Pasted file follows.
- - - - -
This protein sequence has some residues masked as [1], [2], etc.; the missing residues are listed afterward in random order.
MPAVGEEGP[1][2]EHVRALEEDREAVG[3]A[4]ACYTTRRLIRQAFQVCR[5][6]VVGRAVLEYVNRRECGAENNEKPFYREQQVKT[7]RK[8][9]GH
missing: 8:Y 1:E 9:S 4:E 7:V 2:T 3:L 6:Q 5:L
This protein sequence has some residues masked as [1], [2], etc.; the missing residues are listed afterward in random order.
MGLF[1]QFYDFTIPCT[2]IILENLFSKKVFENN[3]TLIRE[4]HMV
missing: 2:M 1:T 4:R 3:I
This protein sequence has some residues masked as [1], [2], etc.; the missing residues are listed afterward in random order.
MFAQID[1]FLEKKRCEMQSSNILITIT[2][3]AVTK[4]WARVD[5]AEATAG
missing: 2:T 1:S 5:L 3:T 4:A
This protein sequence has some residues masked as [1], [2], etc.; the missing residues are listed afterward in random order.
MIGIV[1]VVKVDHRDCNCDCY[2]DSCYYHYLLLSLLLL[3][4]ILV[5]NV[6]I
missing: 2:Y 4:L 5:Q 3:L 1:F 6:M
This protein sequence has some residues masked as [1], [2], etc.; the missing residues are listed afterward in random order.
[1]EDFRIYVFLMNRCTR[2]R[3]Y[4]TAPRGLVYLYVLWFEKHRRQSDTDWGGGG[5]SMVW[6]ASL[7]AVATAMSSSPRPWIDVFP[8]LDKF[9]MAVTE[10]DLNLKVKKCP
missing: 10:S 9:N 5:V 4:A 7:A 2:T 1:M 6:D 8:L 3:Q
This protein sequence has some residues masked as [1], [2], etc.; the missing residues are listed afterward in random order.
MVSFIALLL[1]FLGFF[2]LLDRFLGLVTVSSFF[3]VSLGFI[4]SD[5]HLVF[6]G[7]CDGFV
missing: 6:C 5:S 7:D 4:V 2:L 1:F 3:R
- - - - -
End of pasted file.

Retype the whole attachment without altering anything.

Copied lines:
This protein sequence has some residues masked as [1], [2], etc.; the missing residues are listed afterward in random order.
MPAVGEEGP[1][2]EHVRALEEDREAVG[3]A[4]ACYTTRRLIRQAFQVCR[5][6]VVGRAVLEYVNRRECGAENNEKPFYREQQVKT[7]RK[8][9]GH
missing: 8:Y 1:E 9:S 4:E 7:V 2:T 3:L 6:Q 5:L
This protein sequence has some residues masked as [1], [2], etc.; the missing residues are listed afterward in random order.
MGLF[1]QFYDFTIPCT[2]IILENLFSKKVFENN[3]TLIRE[4]HMV
missing: 2:M 1:T 4:R 3:I
This protein sequence has some residues masked as [1], [2], etc.; the missing residues are listed afterward in random order.
MFAQID[1]FLEKKRCEMQSSNILITIT[2][3]AVTK[4]WARVD[5]AEATAG
missing: 2:T 1:S 5:L 3:T 4:A
This protein sequence has some residues masked as [1], [2], etc.; the missing residues are listed afterward in random order.
MIGIV[1]VVKVDHRDCNCDCY[2]DSCYYHYLLLSLLLL[3][4]ILV[5]NV[6]I
missing: 2:Y 4:L 5:Q 3:L 1:F 6:M
This protein sequence has some residues masked as [1], [2], etc.; the missing residues are listed afterward in random order.
[1]EDFRIYVFLMNRCTR[2]R[3]Y[4]TAPRGLVYLYVLWFEKHRRQSDTDWGGGG[5]SMVW[6]ASL[7]AVATAMSSSPRPWIDVFP[8]LDKF[9]MAVTE[10]DLNLKVKKCP
missing: 10:S 9:N 5:V 4:A 7:A 2:T 1:M 6:D 8:L 3:Q
This protein sequence has some residues masked as [1], [2], etc.; the missing residues are listed afterward in random order.
MVSFIALLL[1]FLGFF[2]LLDRFLGLVTVSSFF[3]VSLGFI[4]SD[5]HLVF[6]G[7]CDGFV
missing: 6:C 5:S 7:D 4:V 2:L 1:F 3:R